Broceliande, Paimpont Forest

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Paimpont forest, sometimes said to be the arthurian Brocéliande, is in the French commune of Paimpont, near the city of Rennes in Brittany. As Brocéliande it had a reputation in the Medieval imagination as a place of magic and mystery. It is the setting of a number of adventures in Arthurian legend, notably Chrétien de Troyes's Yvain, the Knight of the Lion, and locals

In Arthurian legend, the Val sans Retour (Vale or Valley of No Return) is an enchanted land in which the powerful sorceress Morgan le Fay imprisons her lovers. The spell is eventually broken by Lancelot. The Val sans Retour has been identified with an area of the same name in Paimpont forest in Brittany, southwest of Rennes, which tradition has long held to be the site of the legendary forest of Brocéliande.

The medieval chronicler Wace visited the forest of Brocéliande (but is it really Paimpont) but left disappointed:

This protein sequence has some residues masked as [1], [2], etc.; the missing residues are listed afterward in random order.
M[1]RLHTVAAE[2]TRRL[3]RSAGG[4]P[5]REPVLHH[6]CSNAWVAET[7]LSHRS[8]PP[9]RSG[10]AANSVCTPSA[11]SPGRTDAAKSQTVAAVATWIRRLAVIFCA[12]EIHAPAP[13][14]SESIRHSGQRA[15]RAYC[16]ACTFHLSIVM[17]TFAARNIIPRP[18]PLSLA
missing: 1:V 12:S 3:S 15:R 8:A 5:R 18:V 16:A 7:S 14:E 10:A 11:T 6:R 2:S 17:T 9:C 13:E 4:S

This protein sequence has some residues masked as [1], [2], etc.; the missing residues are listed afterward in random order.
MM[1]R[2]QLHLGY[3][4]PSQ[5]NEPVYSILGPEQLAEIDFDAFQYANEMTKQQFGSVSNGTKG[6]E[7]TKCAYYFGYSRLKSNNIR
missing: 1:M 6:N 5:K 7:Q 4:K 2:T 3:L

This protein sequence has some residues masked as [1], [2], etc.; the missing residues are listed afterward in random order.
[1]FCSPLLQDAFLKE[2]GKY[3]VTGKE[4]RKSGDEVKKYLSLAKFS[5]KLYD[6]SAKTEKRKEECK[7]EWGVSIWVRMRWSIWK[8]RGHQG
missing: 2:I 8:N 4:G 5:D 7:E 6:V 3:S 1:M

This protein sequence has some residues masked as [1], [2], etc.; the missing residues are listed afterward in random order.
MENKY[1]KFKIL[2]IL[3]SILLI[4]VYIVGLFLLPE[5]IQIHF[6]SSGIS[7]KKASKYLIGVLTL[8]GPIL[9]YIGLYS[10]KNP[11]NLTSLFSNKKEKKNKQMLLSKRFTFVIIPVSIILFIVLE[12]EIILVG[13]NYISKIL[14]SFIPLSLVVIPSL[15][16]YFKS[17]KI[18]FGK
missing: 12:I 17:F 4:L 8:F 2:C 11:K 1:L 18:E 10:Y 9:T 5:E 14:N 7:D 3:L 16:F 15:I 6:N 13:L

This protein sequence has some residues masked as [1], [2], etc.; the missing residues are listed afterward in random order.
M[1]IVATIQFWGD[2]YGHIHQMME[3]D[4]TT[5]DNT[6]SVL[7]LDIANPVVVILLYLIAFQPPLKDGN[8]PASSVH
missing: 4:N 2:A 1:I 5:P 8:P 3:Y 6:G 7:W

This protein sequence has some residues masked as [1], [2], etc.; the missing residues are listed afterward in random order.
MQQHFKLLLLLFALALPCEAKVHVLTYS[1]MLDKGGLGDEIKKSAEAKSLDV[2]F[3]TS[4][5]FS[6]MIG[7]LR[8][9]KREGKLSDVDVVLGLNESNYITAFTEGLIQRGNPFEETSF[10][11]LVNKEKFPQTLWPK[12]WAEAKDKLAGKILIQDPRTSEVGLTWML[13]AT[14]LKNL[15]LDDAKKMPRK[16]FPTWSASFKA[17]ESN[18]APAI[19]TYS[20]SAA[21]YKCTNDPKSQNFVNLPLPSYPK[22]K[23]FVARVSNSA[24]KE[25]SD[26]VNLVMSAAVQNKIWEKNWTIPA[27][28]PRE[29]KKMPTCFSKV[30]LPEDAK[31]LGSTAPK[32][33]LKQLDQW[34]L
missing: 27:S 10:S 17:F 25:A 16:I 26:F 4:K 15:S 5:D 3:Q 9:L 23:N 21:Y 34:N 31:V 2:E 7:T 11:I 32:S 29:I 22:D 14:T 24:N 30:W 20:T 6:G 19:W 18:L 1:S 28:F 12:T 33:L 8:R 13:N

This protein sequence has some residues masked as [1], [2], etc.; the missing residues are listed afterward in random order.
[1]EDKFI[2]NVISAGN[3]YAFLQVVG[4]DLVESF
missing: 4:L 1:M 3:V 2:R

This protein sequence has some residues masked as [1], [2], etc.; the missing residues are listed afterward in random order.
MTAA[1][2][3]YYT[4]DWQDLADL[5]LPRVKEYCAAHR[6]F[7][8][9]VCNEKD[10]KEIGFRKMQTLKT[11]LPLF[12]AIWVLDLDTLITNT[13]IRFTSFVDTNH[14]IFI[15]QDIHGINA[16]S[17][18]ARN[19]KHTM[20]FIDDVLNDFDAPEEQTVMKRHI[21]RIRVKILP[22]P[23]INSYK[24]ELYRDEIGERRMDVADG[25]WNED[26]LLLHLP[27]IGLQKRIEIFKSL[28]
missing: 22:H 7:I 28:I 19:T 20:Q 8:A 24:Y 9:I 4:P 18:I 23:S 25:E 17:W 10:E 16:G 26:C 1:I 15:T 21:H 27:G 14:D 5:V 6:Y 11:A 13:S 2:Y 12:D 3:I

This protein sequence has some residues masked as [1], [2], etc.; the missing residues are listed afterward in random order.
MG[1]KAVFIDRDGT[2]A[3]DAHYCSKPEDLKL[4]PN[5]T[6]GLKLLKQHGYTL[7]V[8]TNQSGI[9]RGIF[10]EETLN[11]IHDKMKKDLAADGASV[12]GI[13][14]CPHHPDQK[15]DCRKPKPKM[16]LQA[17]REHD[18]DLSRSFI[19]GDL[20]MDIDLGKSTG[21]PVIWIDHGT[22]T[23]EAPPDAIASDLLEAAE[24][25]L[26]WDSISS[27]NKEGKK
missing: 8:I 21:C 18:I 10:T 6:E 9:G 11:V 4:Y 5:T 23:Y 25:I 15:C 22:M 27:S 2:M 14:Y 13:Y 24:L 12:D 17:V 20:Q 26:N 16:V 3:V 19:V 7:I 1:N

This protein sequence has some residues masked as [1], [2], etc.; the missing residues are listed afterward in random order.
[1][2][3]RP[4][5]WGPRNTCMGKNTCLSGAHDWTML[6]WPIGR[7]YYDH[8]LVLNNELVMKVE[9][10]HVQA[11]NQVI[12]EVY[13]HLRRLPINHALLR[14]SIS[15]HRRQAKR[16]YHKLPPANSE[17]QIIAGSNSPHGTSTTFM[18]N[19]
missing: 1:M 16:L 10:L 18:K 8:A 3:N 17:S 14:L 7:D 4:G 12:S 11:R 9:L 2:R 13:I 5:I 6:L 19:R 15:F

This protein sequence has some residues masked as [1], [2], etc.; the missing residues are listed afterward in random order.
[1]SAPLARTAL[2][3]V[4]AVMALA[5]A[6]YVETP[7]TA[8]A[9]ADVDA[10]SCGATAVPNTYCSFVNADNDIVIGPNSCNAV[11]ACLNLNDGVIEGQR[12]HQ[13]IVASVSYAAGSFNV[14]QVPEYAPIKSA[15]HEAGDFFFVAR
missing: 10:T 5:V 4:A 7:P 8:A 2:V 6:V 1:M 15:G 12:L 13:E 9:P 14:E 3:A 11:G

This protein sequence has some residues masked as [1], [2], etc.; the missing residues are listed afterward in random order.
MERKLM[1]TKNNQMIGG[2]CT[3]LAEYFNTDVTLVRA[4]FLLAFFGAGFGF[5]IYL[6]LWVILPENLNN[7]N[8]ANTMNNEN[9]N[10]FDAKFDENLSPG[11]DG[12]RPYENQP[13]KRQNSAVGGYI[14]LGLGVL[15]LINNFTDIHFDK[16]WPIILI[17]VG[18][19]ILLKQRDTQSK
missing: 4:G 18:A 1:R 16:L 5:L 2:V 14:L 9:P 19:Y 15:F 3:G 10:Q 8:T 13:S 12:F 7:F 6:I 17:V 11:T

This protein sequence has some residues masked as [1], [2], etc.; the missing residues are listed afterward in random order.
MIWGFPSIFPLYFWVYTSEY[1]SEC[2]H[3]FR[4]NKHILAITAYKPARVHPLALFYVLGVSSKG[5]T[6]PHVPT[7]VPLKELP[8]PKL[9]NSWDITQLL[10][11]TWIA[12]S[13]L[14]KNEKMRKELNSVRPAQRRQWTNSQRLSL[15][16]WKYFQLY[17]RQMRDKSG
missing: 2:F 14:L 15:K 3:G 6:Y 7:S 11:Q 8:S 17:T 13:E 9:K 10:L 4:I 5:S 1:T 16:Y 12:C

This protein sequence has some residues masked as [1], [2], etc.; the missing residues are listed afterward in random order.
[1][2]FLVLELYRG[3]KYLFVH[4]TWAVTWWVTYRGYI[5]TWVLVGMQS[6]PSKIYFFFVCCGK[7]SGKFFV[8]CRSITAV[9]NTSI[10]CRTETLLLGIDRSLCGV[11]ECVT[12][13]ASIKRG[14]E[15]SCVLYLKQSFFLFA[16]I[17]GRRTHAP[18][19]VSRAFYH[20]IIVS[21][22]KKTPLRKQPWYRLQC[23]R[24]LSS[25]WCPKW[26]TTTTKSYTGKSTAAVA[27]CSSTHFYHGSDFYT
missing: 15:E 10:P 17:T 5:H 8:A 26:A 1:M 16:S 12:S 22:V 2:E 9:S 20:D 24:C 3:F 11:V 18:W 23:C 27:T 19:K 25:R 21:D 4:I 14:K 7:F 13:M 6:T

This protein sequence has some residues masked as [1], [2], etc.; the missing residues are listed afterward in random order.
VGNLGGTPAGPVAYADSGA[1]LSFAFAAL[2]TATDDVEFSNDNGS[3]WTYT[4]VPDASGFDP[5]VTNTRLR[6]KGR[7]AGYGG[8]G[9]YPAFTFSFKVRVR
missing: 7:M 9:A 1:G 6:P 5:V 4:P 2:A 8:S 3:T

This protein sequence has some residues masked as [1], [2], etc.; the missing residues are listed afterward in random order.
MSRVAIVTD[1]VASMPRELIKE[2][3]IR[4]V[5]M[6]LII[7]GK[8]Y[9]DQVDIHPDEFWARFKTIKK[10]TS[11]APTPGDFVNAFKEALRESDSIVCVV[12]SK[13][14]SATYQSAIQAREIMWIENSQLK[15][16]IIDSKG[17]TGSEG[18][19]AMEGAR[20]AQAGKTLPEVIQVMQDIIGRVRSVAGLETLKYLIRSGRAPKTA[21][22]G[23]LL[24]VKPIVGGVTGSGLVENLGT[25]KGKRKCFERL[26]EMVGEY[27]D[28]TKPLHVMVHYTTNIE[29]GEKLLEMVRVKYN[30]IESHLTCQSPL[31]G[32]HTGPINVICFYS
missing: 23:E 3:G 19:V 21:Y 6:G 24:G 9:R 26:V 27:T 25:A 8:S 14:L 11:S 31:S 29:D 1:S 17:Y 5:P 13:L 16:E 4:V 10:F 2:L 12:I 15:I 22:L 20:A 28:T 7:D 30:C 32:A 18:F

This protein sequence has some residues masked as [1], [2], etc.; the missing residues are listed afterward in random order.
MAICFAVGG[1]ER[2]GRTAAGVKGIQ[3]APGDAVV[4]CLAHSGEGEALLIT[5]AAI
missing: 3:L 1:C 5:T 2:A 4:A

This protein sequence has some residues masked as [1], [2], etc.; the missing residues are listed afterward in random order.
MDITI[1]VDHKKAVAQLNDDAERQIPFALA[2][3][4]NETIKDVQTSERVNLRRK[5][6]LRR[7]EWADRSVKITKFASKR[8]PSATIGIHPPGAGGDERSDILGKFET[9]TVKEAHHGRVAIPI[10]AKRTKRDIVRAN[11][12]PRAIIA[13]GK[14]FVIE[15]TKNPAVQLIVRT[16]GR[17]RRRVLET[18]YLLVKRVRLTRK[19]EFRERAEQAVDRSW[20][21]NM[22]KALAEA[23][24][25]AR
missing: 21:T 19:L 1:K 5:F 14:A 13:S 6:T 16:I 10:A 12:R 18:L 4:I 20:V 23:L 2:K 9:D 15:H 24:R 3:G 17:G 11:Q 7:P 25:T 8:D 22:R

"...I went there in search of marvels; I saw the forest and the land and looked for marvels, but found none. I came back as a fool and went as a fool. I went as a fool and came back as a fool. I sought foolishness and considered myself a fool."

For those living close to Paimpont, the Arthurian legend is very strong. Many names in the legend can be translated into Breton or French, for example the name Lancelot translates as "wanderer" or "vagabond" in Breton. There is also a strong influence from the Druids, and all around Brittany are standing stones or alignments, the most famous of which are nearby at Carnac; a group of the alignments at Kerlescan are nicknamed "the soldiers of Arthur."

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